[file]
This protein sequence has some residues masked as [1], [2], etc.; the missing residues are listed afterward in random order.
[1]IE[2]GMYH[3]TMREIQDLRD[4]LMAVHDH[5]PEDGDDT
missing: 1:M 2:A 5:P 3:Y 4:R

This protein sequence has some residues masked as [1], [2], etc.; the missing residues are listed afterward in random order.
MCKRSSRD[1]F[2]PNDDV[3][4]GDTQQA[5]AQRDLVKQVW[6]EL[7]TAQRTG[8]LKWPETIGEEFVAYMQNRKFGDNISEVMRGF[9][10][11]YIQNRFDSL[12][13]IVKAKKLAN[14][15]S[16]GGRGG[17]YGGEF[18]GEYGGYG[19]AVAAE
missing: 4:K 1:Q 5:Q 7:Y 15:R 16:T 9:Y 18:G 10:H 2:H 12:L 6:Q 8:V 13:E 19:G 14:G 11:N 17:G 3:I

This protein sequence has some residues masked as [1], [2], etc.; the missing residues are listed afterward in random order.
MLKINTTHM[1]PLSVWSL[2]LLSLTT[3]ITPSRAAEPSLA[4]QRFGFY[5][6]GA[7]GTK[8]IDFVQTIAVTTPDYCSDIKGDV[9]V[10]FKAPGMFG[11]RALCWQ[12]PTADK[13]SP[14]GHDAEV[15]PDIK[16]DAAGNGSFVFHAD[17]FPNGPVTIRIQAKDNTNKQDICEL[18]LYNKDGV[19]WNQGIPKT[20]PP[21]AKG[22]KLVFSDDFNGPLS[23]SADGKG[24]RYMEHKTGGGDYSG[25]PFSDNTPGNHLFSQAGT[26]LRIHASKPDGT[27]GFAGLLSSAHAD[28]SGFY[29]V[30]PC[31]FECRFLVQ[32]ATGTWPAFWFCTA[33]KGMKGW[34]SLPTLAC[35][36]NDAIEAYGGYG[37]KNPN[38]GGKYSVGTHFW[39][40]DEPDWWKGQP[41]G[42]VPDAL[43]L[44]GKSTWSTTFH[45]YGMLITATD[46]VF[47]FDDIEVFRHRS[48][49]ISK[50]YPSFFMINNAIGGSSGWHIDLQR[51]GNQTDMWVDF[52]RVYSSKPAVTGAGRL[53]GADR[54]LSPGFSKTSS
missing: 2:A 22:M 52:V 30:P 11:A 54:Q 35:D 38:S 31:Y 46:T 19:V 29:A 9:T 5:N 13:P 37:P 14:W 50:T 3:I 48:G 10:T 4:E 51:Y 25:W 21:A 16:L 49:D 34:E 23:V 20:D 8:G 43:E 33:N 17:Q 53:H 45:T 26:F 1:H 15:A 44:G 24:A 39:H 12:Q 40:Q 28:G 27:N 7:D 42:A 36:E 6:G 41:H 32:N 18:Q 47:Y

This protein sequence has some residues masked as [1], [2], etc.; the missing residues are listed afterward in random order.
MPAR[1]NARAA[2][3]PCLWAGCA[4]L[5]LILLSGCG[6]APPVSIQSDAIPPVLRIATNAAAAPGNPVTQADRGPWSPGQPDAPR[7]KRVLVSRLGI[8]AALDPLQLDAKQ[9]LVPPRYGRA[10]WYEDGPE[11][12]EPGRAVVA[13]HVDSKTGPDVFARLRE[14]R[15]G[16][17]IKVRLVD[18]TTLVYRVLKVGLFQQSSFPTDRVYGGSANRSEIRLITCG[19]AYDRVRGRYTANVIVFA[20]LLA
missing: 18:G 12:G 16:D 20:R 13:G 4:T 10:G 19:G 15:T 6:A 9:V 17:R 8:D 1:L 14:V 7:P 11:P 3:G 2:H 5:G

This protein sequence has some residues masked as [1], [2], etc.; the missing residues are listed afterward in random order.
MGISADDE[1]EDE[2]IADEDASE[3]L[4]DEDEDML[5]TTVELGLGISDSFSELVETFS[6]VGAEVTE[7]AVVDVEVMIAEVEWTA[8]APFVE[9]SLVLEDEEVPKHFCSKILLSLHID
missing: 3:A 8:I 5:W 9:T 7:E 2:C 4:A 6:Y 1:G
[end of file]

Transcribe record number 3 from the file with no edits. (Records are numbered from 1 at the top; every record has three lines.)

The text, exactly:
This protein sequence has some residues masked as [1], [2], etc.; the missing residues are listed afterward in random order.
MLKINTTHM[1]PLSVWSL[2]LLSLTT[3]ITPSRAAEPSLA[4]QRFGFY[5][6]GA[7]GTK[8]IDFVQTIAVTTPDYCSDIKGDV[9]V[10]FKAPGMFG[11]RALCWQ[12]PTADK[13]SP[14]GHDAEV[15]PDIK[16]DAAGNGSFVFHAD[17]FPNGPVTIRIQAKDNTNKQDICEL[18]LYNKDGV[19]WNQGIPKT[20]PP[21]AKG[22]KLVFSDDFNGPLS[23]SADGKG[24]RYMEHKTGGGDYSG[25]PFSDNTPGNHLFSQAGT[26]LRIHASKPDGT[27]GFAGLLSSAHAD[28]SGFY[29]V[30]PC[31]FECRFLVQ[32]ATGTWPAFWFCTA[33]KGMKGW[34]SLPTLAC[35][36]NDAIEAYGGYG[37]KNPN[38]GGKYSVGTHFW[39][40]DEPDWWKGQP[41]G[42]VPDAL[43]L[44]GKSTWSTTFH[45]YGMLITATD[46]VF[47]FDDIEVFRHRS[48][49]ISK[50]YPSFFMINNAIGGSSGWHIDLQR[51]GNQTDMWVDF[52]RVYSSKPAVTGAGRL[53]GADR[54]LSPGFSKTSS
missing: 2:A 22:M 52:V 30:P 11:A 54:Q 35:D 38:S 31:Y 46:T 19:V 29:A 9:T 5:N 13:P 37:P 14:W 50:T 3:I 48:G 10:T 4:E 51:Y 25:W 21:A 16:L 49:D 34:E 23:V 20:D 8:G 43:E 33:N 17:Q 53:H 45:T 26:F 1:H 15:A 44:G 24:A 39:H 12:Q 40:Q 28:G 27:N 7:D 42:A 36:E 6:G 41:H 32:N 18:Q 47:Y